MP2 stands for second-order perturbation theory (Moller-Plesset) beyond Hartree-Fock.
The other four methods involve density functional theory [DFT] with different functionals.

The different methods give significantly different values for the energy barrier [or whether it exists all] and the positions of the minima.

Which method is "correct", i.e. the most reliable? How does one decide?
What can one benchmark against?
Higher level quantum chemistry [e.g. multi-reference methods] are not possible on large molecules.

Do these differences matter?
After all, isn't 1 kcal/mol [40 meV] just room temperature and so defines "chemical accuracy"?
Does 1/30 of an Angstrom really matter?

There are important situations where the differences in results between methods, especially the size of the barrier, will have a large effect on the results of simulations. For example, path integral molecular dynamics simulations of proton transfer in biomolecules, and of quantum nuclear effects in water. Now there are many simulations using DFT based methods. Some just pick a functional and go from there.

I would like to suggest that one way to benchmark different methods is to compare the above one dimensional potential with the simple parametrisation used in my recent preprint on quantum nuclear effects in hydrogen bonded complexes, and shown in the Figure below. This potential seems to have properties that are consistent with a wide range of experiments [bond lengths, vibrational frequencies, isotope effects] for a diverse set of chemical complexes.

My proposal is in contrast two DFT benchmarking studies [one in JPC, the other in JCTC] that don't actually compare their results to experiment.

Thursday, March 13, 2014

Applying for grants: a view from the coal face

About twenty years ago I applied for my first grant. The science section was about 10 pages and that took me a couple of months to write since I was a novice. The admin. stuff and CV was probably an extra 10 pages. Before I submitted it the Director of the university "Research office", a career administrator, looked it over and suggested a couple of cosmetic changes. In todays dollars, the grant was about $120K per year for 5 years. That did not include overhead, which seemed to be a secret between the university and the government.

A couple of years later I applied for another grant to hire a postdoc for 3 years. A month after I submitted the application I realised that in the rush I had forgotten to include my publication list in the application. I wandered over to the Research Office, which was located in a house just off campus. I apologised for my mistake and asked them if they could do anything. They contacted the funding agency who said "no problem. just send the missing pages and we will add them to the application." The grant got funded. I was very thankful I survived my mistake.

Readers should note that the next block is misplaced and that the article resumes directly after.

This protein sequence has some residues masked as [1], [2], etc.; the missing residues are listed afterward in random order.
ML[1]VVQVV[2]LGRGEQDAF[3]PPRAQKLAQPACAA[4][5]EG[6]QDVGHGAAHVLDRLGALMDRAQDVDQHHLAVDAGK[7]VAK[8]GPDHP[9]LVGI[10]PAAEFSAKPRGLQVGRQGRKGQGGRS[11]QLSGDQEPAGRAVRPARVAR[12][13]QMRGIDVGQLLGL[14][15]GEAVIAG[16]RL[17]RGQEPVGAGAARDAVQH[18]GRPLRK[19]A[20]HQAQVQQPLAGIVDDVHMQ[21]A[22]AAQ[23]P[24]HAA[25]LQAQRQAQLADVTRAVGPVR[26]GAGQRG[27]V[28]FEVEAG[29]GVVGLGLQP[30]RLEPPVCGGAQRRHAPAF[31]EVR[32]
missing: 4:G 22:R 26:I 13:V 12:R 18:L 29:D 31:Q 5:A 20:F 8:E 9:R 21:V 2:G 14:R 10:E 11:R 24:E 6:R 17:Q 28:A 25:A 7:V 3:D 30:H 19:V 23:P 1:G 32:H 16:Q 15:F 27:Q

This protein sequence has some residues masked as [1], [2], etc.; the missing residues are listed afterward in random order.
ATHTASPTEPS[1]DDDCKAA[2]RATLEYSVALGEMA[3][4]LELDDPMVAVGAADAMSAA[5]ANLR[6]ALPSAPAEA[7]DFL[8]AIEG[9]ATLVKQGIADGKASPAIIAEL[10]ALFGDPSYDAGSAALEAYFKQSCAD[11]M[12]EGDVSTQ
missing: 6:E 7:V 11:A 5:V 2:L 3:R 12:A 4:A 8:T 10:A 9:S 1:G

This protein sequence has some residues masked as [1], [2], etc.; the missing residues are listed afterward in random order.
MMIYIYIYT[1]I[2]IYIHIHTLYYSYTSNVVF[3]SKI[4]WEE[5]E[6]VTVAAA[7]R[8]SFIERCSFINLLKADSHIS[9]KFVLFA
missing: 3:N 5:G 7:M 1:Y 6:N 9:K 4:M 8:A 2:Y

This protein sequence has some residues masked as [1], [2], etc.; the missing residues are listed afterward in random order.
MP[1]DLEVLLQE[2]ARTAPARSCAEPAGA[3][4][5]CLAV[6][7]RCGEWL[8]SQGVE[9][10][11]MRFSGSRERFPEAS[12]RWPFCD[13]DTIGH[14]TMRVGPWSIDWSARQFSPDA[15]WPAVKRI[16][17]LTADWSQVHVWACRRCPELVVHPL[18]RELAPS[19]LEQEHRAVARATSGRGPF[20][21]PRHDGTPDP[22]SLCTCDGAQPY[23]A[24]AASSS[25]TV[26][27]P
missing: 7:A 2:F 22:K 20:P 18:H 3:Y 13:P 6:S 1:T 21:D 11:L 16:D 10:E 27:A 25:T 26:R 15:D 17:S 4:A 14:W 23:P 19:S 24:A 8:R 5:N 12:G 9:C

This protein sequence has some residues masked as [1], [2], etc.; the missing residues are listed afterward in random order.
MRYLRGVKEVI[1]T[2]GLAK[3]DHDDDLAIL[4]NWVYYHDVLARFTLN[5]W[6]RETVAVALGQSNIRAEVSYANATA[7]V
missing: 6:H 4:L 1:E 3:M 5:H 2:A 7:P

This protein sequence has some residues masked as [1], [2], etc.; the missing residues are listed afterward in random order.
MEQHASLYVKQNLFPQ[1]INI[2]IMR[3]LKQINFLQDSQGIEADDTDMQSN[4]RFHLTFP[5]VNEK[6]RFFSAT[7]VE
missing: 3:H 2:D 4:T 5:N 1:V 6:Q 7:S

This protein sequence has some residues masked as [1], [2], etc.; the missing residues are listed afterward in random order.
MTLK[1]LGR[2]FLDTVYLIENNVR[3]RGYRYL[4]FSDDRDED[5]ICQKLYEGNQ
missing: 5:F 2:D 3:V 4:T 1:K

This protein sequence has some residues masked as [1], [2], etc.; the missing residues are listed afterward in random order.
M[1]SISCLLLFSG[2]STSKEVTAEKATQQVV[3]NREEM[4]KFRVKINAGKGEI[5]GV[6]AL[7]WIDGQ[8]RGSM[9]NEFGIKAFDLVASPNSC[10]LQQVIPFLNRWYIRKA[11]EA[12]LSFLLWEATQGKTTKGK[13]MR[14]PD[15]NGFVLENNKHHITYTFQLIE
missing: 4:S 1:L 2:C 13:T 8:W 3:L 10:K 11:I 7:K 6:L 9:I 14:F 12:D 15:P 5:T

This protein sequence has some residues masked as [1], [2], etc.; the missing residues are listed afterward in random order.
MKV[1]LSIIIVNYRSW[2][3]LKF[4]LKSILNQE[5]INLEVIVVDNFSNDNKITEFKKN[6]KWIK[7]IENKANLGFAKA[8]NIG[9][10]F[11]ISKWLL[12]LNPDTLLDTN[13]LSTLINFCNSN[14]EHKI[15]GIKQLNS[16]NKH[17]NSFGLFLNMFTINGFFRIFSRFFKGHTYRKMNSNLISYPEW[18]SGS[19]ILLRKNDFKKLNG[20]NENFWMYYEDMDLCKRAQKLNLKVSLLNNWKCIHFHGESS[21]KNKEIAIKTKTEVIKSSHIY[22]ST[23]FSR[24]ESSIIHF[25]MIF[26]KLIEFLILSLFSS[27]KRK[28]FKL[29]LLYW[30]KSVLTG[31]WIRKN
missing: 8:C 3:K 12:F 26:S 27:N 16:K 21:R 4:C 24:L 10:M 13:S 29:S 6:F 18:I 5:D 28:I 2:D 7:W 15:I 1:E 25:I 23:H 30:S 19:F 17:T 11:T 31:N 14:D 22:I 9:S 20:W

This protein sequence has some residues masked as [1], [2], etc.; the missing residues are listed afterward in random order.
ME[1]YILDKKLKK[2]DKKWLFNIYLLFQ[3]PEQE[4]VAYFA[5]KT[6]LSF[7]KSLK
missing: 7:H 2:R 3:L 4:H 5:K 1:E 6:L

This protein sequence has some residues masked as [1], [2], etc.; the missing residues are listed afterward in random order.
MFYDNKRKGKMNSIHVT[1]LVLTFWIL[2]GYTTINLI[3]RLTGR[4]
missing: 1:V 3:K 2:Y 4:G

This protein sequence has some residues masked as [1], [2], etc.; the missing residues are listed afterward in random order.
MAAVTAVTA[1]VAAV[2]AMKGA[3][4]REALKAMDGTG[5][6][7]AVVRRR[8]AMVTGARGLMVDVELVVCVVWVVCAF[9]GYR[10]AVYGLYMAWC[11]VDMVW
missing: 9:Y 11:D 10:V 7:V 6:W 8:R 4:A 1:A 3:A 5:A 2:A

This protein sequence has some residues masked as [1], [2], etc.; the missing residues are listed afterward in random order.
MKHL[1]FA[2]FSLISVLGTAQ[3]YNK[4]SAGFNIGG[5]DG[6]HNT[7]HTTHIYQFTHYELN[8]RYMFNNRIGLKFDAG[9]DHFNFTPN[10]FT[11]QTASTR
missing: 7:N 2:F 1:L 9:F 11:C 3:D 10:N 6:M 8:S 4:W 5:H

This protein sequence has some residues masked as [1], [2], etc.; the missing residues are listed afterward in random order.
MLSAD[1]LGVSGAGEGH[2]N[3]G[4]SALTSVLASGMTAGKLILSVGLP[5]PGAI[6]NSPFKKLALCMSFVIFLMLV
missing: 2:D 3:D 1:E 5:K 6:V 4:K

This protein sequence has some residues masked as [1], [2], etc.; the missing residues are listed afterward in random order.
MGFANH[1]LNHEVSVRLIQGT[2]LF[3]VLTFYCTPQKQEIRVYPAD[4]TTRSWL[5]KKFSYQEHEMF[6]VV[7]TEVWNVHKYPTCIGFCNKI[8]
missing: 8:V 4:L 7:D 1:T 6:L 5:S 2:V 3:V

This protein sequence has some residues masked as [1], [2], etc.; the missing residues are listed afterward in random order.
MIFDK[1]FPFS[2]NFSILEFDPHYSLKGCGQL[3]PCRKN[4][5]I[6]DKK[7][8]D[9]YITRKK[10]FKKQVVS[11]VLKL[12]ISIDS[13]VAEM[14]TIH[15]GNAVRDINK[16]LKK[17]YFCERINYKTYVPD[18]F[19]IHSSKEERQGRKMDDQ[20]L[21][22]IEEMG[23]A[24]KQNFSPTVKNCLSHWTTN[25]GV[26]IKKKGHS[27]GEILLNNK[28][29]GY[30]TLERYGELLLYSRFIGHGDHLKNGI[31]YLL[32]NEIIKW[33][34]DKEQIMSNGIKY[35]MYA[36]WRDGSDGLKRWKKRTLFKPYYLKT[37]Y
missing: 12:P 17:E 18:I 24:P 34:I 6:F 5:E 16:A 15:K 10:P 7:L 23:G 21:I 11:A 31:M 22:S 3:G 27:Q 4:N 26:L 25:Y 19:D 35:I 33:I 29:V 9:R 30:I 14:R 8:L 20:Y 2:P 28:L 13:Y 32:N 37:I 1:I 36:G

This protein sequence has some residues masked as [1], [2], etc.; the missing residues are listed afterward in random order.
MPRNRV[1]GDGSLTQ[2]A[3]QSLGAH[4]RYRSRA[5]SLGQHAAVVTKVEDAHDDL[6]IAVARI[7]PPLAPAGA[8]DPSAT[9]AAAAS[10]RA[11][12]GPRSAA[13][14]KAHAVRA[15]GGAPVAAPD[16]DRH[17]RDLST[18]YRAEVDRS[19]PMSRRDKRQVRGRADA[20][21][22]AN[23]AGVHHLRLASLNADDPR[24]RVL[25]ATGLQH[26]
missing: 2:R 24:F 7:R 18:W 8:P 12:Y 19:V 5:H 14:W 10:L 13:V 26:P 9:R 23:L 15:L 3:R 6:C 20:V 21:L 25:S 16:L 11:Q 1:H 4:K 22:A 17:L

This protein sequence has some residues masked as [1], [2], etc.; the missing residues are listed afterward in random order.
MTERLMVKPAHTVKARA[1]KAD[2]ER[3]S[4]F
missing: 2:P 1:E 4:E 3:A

How things have changed! It is striking to me that the above experiences were in the 90's not the 60's!

Today "Research offices" or "Grant administration units" occupy whole floors of buildings on campus and employ multitudes of people to go over applications with a fine tooth comb. This seems to be a painful necessity.

My last application was more than 60 pages. The science is now reduced to about 6 pages when you subtract out  "timelines, national relevance, management of data, role of personnel, publication strategy..." from the Project Description. You have to submit the application to the Research office one month before the final deadline. They then sent me an email with all their suggested changes. Many dealt with compliance issues, internal consistency, font sizes, section headings, ....
I printed out the email. It was 8 pages of 10 point font!

Wednesday, March 12, 2014

Can strongly correlated electrons save the planet? III

Last week lithium batteries kept coming up.

Chandra Varma wrote a cursory piece Mott Physics, Mixed Valence, Oxygen Valence, in Lithium ion batteries at the Journal Club for the Condensed Matter Physics. He pointed out that these batteries use some materials involving cobaltate [CoO2] layers similar to those in superconducting sodium cobaltate. Furthermore, insights are being gained from ARPES.

But, I struggled to see the way forward for any significant involvement of quantum many-body theorists. The most useful connection was the figure below in the article that Chandra reviews.

I would think that LDA+DMFT calculations would be ideal for addressing whether these cartoon pictures are correct. One question will be the role of Hund's rule coupling.

The Economist had an article about Tesla motors which makes electric cars and is really trying to develop the lithium battery technology further. The company stock capitalisation is now half that of General Motors! But GM sells as many cars in one day as Tesla sells in six months!
Tesla CEO, Elon Musk has a physics background [he dropped out of an applied physics Ph.D at Stanford] and there is an interesting interview with him in APS News.

Tuesday, March 11, 2014

Problems with installing Solid State Simulations in Windows

I love the Solid State Simulations software for teaching. Unfortunately, it is getting increasingly difficult to install on the latest operating systems. I have it running o.k. on my Mac. But the students in my class can't get it to install on Windows 8. If anyone has overcome this obstacle, please let us know how.

Monday, March 10, 2014

Getting a feel for orders of magnitude

Each time I teach a course I realise there is some particular intellectual challenge for students that I take for granted because the issue has become so second nature to me.

As an undergraduate I don't think I really learnt, or was taught, to make orders of magnitude estimates and then consider their consequences. I never took a course in solid state physics. I learnt every subject in a precise manner, more like applied mathematics. Perhaps, physics was not taught that way. But that is certainly how I learnt it. It was only when I went to graduate school in the US, that I had to learn to deal with orders of magnitude estimates. Indeed in the General Exam [qualifying Ph.D exam after 2 years] at Princeton there was a whole section called General Physics that did this kind of stuff. You can see some of the questions in this book. I actually think that learning to solve these type of problems was one of the most useful things I learnt during my whole Ph.D. This is the first step in theoretical model building.